Anyway this is probably a good time to stop. :P Thanks again!

  • fzzztfzzzt New York, NYPosts: 18Member
    Originally posted by sadeyx


    If a developer could somehow add more of those random, un-expected things then maybe the mmo genré can be given a fresh breath of life.

     

    I would really like more "nooks and crannies" sorts of things. I've explored a lot of WoW and really most of it is empty. There are lots of places they could put "secret" NPCs, hermits, things like that, but much of the world is empty. I have some funny screenshots of miles and miles of perfectly flat land that I stumbled upon on top of some mountains. I've found houses and farms in far-off places that are consistently empty. I read that WAR does some of this, with travelling NPCs and timed NPCs, which is a nice improvement.  You could visit an old place and find something new. In EQ it always seemed like there were interesting NPCs almost everywhere. I found NPCs in the oddest places, but there was usually a halfway decent reason for it. I still remember the Tome of Lore quest, or something like that, that nobody ever figured out (or maybe was never completely implemented). It started at a guy on an island... There were entire zones like Kedge which weren't even noticable, hidden under the water. If I wasn't a Wizard, and didn't have to find it for my epic quest, I probably would have never known it was even there until I explored the lake. I'm still reading about places I never found,in old world EQ. Newer games seem to have lots of land but a narrow path of content.

  • Nightbringe1Nightbringe1 Bluefield, WVPosts: 1,093Member Common
    Originally posted by Dana

    Originally posted by JDexter


     Good wrte-up.  I'd really love to see this expanded upon in future articles.
     
    An aside to mmorpg.com, I like the new columnists you've been adding recently.  Sanya and Jess are nice additions.  I'm going to have to look at some of the other writers now to see if anyone else is new.  Keep it up!
     
     

     

    Right now we're running with four columnists, but the more you guys read/react the more I will try and bring in. =) All four are listed on the main page just under the square ad.



     

    I am truely enjoying teh new columists. The chance to read about real industry practices, problems, and cultures is far more enjoyable for me than the hate filled trollfest that is the forums.

    As someone that has returned to college as a mid-life career change, I have given much thought to the idea of putting in job applications as a programmer at various gaming studios. I am still not sure if that is the path I will take but articles such as these are very enlightening (and not yet discouraging).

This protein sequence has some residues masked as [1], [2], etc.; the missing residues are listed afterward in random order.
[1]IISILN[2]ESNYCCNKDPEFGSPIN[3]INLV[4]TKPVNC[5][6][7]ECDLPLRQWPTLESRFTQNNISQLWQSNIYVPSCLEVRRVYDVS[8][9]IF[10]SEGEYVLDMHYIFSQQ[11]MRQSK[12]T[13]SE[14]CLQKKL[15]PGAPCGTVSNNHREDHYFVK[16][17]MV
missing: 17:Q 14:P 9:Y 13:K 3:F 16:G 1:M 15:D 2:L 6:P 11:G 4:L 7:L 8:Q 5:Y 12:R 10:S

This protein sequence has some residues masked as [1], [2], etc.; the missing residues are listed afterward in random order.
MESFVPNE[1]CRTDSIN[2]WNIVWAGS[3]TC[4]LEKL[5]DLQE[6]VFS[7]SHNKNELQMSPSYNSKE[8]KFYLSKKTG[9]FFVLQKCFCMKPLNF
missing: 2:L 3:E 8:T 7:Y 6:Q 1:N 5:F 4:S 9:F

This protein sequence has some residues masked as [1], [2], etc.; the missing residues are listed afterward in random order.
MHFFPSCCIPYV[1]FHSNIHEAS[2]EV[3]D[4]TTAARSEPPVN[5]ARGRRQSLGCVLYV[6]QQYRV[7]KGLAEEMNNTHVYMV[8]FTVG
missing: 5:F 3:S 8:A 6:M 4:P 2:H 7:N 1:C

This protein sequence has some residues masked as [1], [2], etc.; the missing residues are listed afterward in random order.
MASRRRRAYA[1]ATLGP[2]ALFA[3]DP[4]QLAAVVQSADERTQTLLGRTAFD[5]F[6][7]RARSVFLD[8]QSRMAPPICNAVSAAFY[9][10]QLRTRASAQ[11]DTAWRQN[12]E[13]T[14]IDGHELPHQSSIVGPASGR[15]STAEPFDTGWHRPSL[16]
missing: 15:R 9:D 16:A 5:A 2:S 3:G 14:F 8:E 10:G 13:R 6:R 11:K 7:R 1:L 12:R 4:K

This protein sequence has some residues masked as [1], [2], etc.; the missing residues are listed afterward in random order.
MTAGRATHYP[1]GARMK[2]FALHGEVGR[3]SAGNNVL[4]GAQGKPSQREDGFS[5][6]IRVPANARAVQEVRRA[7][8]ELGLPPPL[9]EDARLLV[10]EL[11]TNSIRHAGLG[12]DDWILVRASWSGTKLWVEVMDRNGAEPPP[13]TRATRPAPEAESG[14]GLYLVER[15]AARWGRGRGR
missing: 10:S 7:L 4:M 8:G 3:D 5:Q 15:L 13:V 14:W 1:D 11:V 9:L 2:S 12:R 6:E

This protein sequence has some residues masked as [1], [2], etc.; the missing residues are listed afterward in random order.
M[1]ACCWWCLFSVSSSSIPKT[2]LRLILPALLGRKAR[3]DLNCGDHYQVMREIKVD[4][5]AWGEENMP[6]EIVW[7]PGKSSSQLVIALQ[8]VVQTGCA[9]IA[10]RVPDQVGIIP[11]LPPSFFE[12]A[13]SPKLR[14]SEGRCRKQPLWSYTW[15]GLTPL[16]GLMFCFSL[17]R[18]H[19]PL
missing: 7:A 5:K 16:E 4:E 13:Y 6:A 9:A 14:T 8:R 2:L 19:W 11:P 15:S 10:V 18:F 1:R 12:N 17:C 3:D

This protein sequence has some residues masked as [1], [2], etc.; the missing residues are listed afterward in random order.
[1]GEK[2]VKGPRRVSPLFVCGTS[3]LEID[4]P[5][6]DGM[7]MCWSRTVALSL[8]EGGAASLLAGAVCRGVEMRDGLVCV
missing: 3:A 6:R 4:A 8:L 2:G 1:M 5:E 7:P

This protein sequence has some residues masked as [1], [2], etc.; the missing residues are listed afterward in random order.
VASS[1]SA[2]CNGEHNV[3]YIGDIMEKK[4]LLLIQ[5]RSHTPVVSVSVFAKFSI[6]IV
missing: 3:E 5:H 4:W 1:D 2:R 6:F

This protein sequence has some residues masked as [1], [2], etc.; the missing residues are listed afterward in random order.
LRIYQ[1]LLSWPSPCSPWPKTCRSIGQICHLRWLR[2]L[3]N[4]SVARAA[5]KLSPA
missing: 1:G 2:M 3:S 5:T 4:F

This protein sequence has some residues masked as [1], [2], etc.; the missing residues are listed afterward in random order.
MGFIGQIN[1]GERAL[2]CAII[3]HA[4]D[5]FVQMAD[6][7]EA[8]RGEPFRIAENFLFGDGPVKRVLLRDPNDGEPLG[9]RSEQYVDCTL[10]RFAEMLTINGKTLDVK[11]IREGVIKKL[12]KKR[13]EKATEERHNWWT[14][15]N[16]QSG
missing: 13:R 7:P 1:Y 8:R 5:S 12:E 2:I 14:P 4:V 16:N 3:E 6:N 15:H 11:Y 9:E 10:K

Any fool can criticize, condemn and complain and most fools do.
    Benjamin Franklin

  • DrafellDrafell Virginia Beach, VAPosts: 588Member

    Quest bangs.

    It is not so much how to get rid of them that matters... the issue is with explaining away something so incongruous within a historical or fantasy setting. Magical fantasy would have an easier time of it, and in some ways the implementation would not be that difficult - you only need to look at today's technology (and that of the near future) for inspiration - bluetooth style alerts, job boards, GPS systems and 'enhanced' reality, etc. Each of the aforementioned could be adapted into a magical universe to help 'explain' the bangs, instead of removing them.

    Historical settings are another kettle of fish entirely... maybe have little pet monkey that skitters over to nearby NPC's and begins dry humping them if they have quests to offer, or will guide you back to them...

  • ZuleciaZulecia Little Rock, ARPosts: 10Member

    I know this is going to come off rude but ... duh ... my god if this is worth noteing then no wonder it takes so long the people they get to work on MMO's are totally clueless.  Also if this is really how devs thinking i am not sure i want to work on a MMO anymore just flat out stuipd I read half the article and skipped the end yup i was right i knew the ending.  SAD SAD SAD is all i got to say.  

    Second note:  Nothing wrong with testing and finding the best way to do something that is called DEVLOPMENT,  Jut have common sense about it.

    I am sorry after reading this article MMO companies need to get some smart designers on the teams it will cut cost, spend up develoment time, make better MMOs, and of course make more money.